Refn Skids To All The Right Spots In 'Drive'

By Vipasha Shaikh
Junior Reporter
TORONTO, Ontario, Canada – Watching Drive makes you almost feel like you’re in the ‘80s again. In a way.
While the premise of this movie revolves around heists and car chases, make no mistake: Drive is not a Fast & Furious 6. In fact, it doesn’t even come close.
Contemporary action movies have a tendency to rely too much on special effects and hot girls, but Drive completely steers clear of anything resembling an action movie of today’s time.
To quickly recap, Drive is a movie about an anti-hero who we come to know as ‘The Driver.’ He’s played by Ryan Gosling, and he moonlights as a driver for heists at night, while working as a stunt car driver during the day.
His life is hum-drum and still until he meets his new apartment neighbor, Irene, played by Carey Mulligan. She’s a single mother whose husband is in prison.
Her life is at risk because her husband owes a bunch of people he knew from prison, and the Driver gets involved. Chaos ensues. This plot is pretty typical of an action flick, but the story is handled in a completely different way by director Nicholas Winding Refn.
Refn does this by eschewing the aesthetic of today’s films by making Drive be multiple things all at once. At its core, it can be seen as a love story, and you could argue that the film is almost a tragic Rhett and Scarlett (Gone With the Wind) tale of missed chances.
Yet at the same time, this movie could also been be seen as a homage to movies of the past.
There are splashes of The Godfather in here, and there’s even a point in time when it feels like a superhero movie. Not to mention when the movie gets violent, it does so in a more beautiful and raw way than expected, almost reminiscent of Quentin Tarantino and his bloody action sequences.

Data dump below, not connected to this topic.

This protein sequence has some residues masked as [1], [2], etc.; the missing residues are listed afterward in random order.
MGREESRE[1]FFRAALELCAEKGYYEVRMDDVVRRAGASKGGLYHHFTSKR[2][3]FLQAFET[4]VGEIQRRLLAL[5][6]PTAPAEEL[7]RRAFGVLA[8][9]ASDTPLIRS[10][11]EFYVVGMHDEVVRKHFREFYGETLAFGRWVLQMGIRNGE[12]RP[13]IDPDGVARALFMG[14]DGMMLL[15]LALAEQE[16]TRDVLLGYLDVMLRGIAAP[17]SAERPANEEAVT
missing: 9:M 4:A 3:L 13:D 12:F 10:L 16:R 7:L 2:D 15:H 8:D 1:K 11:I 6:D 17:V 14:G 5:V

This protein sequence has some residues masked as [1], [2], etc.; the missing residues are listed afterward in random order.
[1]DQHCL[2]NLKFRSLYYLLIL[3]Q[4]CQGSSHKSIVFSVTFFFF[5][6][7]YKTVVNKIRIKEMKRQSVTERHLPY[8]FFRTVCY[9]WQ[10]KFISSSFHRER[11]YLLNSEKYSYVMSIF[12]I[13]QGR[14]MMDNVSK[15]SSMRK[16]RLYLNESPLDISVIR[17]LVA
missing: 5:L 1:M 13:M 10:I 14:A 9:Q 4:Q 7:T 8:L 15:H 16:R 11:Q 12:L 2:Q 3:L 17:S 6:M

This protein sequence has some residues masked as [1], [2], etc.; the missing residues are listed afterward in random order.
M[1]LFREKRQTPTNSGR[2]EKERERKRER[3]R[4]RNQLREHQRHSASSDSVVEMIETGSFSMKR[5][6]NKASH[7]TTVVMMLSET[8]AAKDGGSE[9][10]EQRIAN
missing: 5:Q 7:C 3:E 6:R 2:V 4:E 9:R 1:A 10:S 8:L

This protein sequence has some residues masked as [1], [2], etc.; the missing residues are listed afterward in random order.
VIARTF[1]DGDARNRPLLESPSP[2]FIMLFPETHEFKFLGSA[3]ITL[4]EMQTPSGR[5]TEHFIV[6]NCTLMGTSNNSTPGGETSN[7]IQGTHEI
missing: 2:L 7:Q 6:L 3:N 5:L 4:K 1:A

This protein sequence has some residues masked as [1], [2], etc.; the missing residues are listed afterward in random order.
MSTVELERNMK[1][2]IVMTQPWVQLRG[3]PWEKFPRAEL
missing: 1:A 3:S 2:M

Perhaps I’m digging a little bit too deep, but it’s hard not to.
There’s this beautiful scene in the movie, when for two minutes,  Gosling’s anti-hero, the Driver, morphs into a superhero and his romantic love interest, Irene becomes something of a damsel in distress.
For those two minutes, in that space of time, we think of the Driver as something of a good guy, somebody who genuinely cares about this one woman and wants to do everything he can to protect her.
Either way, this movie is constructed in almost contradictory fashion, with its elements being both simultaneously subtle and powerful.
But despite its art-house roots, Drive is deserving of a mainstream audience, because in a strange, twisted way, it has mass appeal.
When I saw the movie, I had taken my parents with me, and I was sincerely surprised by their reaction. My parents, who are hardcore Die Hard-action-movie fans, ended up saying over and over again just how amazing the movie was, and how its muted violence and dialogue created an atmosphere that made it enthralling.
They referenced the amazing performances, saying Mulligan and Gosling were ridiculously good. And they kept on going on and on. They were in love with it.
I hope my parents’ reaction isn’t just an anomaly. I don’t think it is, because the people who live in this era are probably going to end up getting tired of movies that spoonfeed them the storylines.
The thing that makes Drive one of the most engaging movies I’ve ever seen is just how effective its editing is.
Scenes are cut in strange places in order to keep you guessing at what’s going to happen next. Foreshadowing is heavy and subtle at the same time – there’s enough information for you to fathom what might be coming next, but you never quite get it until you see it all unfold.
And with that, I leave you all with one piece of advice – go see Drive. You probably won’t regret it.

Sunday, October 2, 2011

Demonstrators: Loosen Military Grip In Egypt

By Yasser Alaa
ALEXANDRIA, Egypt -- Protests this weekend called for the resignation of the head of Egypt's ruling Supreme Council of Armed Forces, Field Marshal Mohamed Hussein Tantawi. Demonstrators said the military is not doing enough to support the revolution's demands for democracy and human rights.
These are photographs of the demonstration in Alexandria.

Saturday, October 1, 2011